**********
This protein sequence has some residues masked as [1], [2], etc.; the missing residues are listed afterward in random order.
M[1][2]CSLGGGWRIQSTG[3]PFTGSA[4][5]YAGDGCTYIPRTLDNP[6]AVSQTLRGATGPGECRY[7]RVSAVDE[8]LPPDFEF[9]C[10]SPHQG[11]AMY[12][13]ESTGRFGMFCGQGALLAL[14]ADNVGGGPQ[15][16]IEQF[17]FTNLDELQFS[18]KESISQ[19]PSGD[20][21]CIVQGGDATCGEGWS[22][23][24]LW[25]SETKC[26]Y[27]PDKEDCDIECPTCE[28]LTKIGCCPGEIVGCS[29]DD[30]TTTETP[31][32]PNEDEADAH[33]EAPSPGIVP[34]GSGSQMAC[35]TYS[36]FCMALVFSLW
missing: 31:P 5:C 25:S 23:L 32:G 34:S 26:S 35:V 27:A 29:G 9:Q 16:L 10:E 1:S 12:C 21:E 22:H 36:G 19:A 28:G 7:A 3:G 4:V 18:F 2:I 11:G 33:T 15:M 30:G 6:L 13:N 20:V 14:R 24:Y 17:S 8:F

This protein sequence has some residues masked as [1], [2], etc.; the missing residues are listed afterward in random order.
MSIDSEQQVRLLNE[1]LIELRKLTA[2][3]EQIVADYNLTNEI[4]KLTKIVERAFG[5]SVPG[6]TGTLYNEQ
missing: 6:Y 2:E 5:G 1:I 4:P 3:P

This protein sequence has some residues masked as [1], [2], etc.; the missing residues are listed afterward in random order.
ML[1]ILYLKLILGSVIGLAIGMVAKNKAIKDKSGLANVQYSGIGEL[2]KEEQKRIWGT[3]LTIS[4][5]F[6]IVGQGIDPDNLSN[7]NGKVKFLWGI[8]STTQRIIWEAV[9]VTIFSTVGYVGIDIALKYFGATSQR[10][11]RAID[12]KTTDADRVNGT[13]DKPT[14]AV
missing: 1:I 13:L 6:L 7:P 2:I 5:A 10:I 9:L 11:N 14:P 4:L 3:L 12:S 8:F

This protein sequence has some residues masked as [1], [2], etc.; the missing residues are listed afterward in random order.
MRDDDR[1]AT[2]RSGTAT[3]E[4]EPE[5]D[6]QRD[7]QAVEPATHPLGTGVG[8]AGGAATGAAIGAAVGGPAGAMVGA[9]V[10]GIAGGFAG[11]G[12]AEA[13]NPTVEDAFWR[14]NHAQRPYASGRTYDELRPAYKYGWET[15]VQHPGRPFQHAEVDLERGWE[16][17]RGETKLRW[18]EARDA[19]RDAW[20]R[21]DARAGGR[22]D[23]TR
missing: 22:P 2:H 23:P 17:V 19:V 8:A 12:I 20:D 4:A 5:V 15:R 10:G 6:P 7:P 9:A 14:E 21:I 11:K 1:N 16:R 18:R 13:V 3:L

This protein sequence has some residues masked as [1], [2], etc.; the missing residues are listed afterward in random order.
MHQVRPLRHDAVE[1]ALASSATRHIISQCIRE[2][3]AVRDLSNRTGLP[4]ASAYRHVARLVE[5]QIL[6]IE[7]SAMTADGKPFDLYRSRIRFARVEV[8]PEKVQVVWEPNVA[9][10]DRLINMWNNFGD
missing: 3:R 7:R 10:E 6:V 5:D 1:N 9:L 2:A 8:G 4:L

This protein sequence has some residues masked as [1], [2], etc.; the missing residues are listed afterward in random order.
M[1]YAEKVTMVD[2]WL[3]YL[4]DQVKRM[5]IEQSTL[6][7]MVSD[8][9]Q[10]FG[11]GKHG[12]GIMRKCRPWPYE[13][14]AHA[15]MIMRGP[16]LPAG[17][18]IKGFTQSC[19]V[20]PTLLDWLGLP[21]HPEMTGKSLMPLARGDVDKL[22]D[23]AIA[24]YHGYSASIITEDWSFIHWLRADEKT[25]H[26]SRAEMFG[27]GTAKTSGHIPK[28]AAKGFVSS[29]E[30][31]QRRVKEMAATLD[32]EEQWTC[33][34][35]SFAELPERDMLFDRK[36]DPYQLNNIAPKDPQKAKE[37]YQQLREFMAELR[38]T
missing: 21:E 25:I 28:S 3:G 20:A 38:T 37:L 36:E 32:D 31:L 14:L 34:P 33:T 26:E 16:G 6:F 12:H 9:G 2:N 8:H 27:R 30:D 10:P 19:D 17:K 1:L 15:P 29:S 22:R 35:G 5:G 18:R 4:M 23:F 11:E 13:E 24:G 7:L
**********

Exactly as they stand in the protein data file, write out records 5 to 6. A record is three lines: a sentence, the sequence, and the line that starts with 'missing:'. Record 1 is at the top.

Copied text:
This protein sequence has some residues masked as [1], [2], etc.; the missing residues are listed afterward in random order.
MHQVRPLRHDAVE[1]ALASSATRHIISQCIRE[2][3]AVRDLSNRTGLP[4]ASAYRHVARLVE[5]QIL[6]IE[7]SAMTADGKPFDLYRSRIRFARVEV[8]PEKVQVVWEPNVA[9][10]DRLINMWNNFGD
missing: 3:R 7:R 10:E 6:V 5:D 1:N 9:L 2:A 8:G 4:L

This protein sequence has some residues masked as [1], [2], etc.; the missing residues are listed afterward in random order.
M[1]YAEKVTMVD[2]WL[3]YL[4]DQVKRM[5]IEQSTL[6][7]MVSD[8][9]Q[10]FG[11]GKHG[12]GIMRKCRPWPYE[13][14]AHA[15]MIMRGP[16]LPAG[17][18]IKGFTQSC[19]V[20]PTLLDWLGLP[21]HPEMTGKSLMPLARGDVDKL[22]D[23]AIA[24]YHGYSASIITEDWSFIHWLRADEKT[25]H[26]SRAEMFG[27]GTAKTSGHIPK[28]AAKGFVSS[29]E[30][31]QRRVKEMAATLD[32]EEQWTC[33][34][35]SFAELPERDMLFDRK[36]DPYQLNNIAPKDPQKAKE[37]YQQLREFMAELR[38]T
missing: 21:E 25:I 28:S 3:G 20:A 38:T 37:L 36:E 32:D 31:L 14:L 34:P 33:T 26:E 16:G 6:F 12:H 9:G 2:N 8:H 27:R 30:D 10:P 19:D 17:K 1:L 15:P 29:S 22:R 35:G 5:G 18:R 4:M 23:F 11:E 13:E 24:G 7:L